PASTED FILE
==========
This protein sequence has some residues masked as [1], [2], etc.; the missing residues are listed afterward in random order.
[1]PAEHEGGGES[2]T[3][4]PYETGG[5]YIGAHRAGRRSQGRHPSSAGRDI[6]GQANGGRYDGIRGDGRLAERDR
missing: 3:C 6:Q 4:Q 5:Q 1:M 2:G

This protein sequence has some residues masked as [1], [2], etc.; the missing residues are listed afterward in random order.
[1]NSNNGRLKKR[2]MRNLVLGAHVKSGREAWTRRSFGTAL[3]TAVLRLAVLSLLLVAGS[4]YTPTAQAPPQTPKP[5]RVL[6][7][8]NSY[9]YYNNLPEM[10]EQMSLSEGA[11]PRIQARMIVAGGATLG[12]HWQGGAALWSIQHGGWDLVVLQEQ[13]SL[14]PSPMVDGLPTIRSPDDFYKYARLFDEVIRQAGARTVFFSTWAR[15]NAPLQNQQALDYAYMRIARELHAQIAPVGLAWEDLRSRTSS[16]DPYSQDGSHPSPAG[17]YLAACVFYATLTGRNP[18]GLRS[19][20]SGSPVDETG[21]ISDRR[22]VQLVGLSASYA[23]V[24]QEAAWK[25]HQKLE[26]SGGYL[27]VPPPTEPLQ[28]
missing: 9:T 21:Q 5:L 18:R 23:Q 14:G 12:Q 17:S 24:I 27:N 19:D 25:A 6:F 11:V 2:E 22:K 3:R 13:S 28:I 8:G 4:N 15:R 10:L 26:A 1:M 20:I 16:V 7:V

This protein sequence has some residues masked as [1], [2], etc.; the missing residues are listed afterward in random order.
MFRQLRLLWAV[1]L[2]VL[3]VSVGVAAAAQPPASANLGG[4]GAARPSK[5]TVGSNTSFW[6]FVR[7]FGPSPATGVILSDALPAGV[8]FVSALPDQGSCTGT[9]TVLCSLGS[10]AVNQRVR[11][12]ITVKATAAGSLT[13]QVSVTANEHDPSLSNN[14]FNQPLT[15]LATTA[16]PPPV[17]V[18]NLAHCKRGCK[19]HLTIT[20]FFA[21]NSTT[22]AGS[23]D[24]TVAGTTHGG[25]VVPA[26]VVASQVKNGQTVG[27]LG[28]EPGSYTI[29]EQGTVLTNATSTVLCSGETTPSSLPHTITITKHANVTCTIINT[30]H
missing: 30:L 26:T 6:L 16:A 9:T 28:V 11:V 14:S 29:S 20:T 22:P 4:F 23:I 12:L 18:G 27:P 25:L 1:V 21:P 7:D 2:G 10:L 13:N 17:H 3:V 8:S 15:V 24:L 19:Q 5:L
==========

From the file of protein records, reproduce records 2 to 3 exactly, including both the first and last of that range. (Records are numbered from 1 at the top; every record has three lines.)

This protein sequence has some residues masked as [1], [2], etc.; the missing residues are listed afterward in random order.
[1]NSNNGRLKKR[2]MRNLVLGAHVKSGREAWTRRSFGTAL[3]TAVLRLAVLSLLLVAGS[4]YTPTAQAPPQTPKP[5]RVL[6][7][8]NSY[9]YYNNLPEM[10]EQMSLSEGA[11]PRIQARMIVAGGATLG[12]HWQGGAALWSIQHGGWDLVVLQEQ[13]SL[14]PSPMVDGLPTIRSPDDFYKYARLFDEVIRQAGARTVFFSTWAR[15]NAPLQNQQALDYAYMRIARELHAQIAPVGLAWEDLRSRTSS[16]DPYSQDGSHPSPAG[17]YLAACVFYATLTGRNP[18]GLRS[19][20]SGSPVDETG[21]ISDRR[22]VQLVGLSASYA[23]V[24]QEAAWK[25]HQKLE[26]SGGYL[27]VPPPTEPLQ[28]
missing: 9:T 21:Q 5:L 18:R 23:Q 14:G 12:Q 17:S 24:I 27:N 19:D 25:A 6:F 11:V 2:E 22:K 3:R 13:S 28:I 8:G 4:N 15:R 10:L 26:A 1:M 20:I 16:V 7:V

This protein sequence has some residues masked as [1], [2], etc.; the missing residues are listed afterward in random order.
MFRQLRLLWAV[1]L[2]VL[3]VSVGVAAAAQPPASANLGG[4]GAARPSK[5]TVGSNTSFW[6]FVR[7]FGPSPATGVILSDALPAGV[8]FVSALPDQGSCTGT[9]TVLCSLGS[10]AVNQRVR[11][12]ITVKATAAGSLT[13]QVSVTANEHDPSLSNN[14]FNQPLT[15]LATTA[16]PPPV[17]V[18]NLAHCKRGCK[19]HLTIT[20]FFA[21]NSTT[22]AGS[23]D[24]TVAGTTHGG[25]VVPA[26]VVASQVKNGQTVG[27]LG[28]EPGSYTI[29]EQGTVLTNATSTVLCSGETTPSSLPHTITITKHANVTCTIINT[30]H
missing: 30:L 26:T 6:L 16:A 9:T 28:V 11:V 14:S 29:S 20:T 22:P 4:F 23:I 12:L 18:G 27:P 25:L 1:V 21:P 7:D 2:G 10:L 13:N 17:H 3:V 8:S 15:V 24:L 19:Q 5:L